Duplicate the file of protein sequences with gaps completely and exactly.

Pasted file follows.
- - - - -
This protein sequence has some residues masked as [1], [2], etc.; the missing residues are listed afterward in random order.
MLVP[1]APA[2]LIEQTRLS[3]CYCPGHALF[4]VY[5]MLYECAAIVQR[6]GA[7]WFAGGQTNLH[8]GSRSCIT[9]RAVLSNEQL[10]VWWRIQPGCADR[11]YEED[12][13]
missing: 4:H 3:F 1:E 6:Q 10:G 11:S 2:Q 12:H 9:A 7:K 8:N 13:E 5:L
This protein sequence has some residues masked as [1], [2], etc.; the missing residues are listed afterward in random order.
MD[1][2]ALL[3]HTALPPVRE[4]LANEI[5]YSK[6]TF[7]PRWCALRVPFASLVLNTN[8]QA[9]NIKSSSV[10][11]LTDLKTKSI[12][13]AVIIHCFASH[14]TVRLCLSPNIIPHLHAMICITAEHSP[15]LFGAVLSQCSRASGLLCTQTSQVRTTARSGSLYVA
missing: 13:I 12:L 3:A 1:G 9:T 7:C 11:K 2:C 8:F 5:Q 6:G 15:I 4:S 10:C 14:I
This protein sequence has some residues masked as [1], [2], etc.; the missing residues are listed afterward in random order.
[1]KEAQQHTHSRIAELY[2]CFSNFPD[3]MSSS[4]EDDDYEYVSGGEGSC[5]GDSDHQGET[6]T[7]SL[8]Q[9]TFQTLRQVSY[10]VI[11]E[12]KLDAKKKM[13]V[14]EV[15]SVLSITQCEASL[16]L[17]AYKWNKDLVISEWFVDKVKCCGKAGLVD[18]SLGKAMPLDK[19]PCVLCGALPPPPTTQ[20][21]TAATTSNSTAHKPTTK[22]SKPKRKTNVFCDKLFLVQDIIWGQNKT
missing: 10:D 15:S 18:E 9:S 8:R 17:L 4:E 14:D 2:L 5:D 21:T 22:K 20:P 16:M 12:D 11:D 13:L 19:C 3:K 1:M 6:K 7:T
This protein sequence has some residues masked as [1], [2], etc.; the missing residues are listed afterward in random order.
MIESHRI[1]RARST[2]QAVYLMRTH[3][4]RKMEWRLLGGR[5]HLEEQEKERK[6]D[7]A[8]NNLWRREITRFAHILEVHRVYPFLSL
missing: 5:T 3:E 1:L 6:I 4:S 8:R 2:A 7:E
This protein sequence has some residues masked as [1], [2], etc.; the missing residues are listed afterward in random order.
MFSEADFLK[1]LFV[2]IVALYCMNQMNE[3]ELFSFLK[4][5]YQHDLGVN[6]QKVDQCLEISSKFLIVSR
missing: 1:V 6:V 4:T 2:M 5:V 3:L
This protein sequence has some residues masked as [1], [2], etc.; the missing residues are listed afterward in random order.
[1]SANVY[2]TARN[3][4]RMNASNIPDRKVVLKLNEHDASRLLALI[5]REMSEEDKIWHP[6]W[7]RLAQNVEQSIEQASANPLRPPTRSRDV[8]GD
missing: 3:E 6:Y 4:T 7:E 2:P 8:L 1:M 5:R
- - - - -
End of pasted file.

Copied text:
This protein sequence has some residues masked as [1], [2], etc.; the missing residues are listed afterward in random order.
MLVP[1]APA[2]LIEQTRLS[3]CYCPGHALF[4]VY[5]MLYECAAIVQR[6]GA[7]WFAGGQTNLH[8]GSRSCIT[9]RAVLSNEQL[10]VWWRIQPGCADR[11]YEED[12][13]
missing: 4:H 3:F 1:E 6:Q 10:G 11:S 2:Q 12:H 9:A 7:K 8:N 13:E 5:L
This protein sequence has some residues masked as [1], [2], etc.; the missing residues are listed afterward in random order.
MD[1][2]ALL[3]HTALPPVRE[4]LANEI[5]YSK[6]TF[7]PRWCALRVPFASLVLNTN[8]QA[9]NIKSSSV[10][11]LTDLKTKSI[12][13]AVIIHCFASH[14]TVRLCLSPNIIPHLHAMICITAEHSP[15]LFGAVLSQCSRASGLLCTQTSQVRTTARSGSLYVA
missing: 13:I 12:L 3:A 1:G 9:T 7:C 11:K 2:C 8:F 5:Q 6:G 15:I 4:S 10:C 14:I
This protein sequence has some residues masked as [1], [2], etc.; the missing residues are listed afterward in random order.
[1]KEAQQHTHSRIAELY[2]CFSNFPD[3]MSSS[4]EDDDYEYVSGGEGSC[5]GDSDHQGET[6]T[7]SL[8]Q[9]TFQTLRQVSY[10]VI[11]E[12]KLDAKKKM[13]V[14]EV[15]SVLSITQCEASL[16]L[17]AYKWNKDLVISEWFVDKVKCCGKAGLVD[18]SLGKAMPLDK[19]PCVLCGALPPPPTTQ[20][21]TAATTSNSTAHKPTTK[22]SKPKRKTNVFCDKLFLVQDIIWGQNKT
missing: 10:D 15:S 18:E 9:S 8:R 17:L 4:E 14:D 2:L 5:D 21:T 22:K 20:P 16:M 12:D 11:D 13:L 19:C 3:K 1:M 6:K 7:T
This protein sequence has some residues masked as [1], [2], etc.; the missing residues are listed afterward in random order.
MIESHRI[1]RARST[2]QAVYLMRTH[3][4]RKMEWRLLGGR[5]HLEEQEKERK[6]D[7]A[8]NNLWRREITRFAHILEVHRVYPFLSL
missing: 5:T 3:E 1:L 6:I 4:S 8:R 2:A 7:E
This protein sequence has some residues masked as [1], [2], etc.; the missing residues are listed afterward in random order.
MFSEADFLK[1]LFV[2]IVALYCMNQMNE[3]ELFSFLK[4][5]YQHDLGVN[6]QKVDQCLEISSKFLIVSR
missing: 1:V 6:V 4:T 2:M 5:V 3:L
This protein sequence has some residues masked as [1], [2], etc.; the missing residues are listed afterward in random order.
[1]SANVY[2]TARN[3][4]RMNASNIPDRKVVLKLNEHDASRLLALI[5]REMSEEDKIWHP[6]W[7]RLAQNVEQSIEQASANPLRPPTRSRDV[8]GD
missing: 3:E 6:Y 4:T 7:E 2:P 8:L 1:M 5:R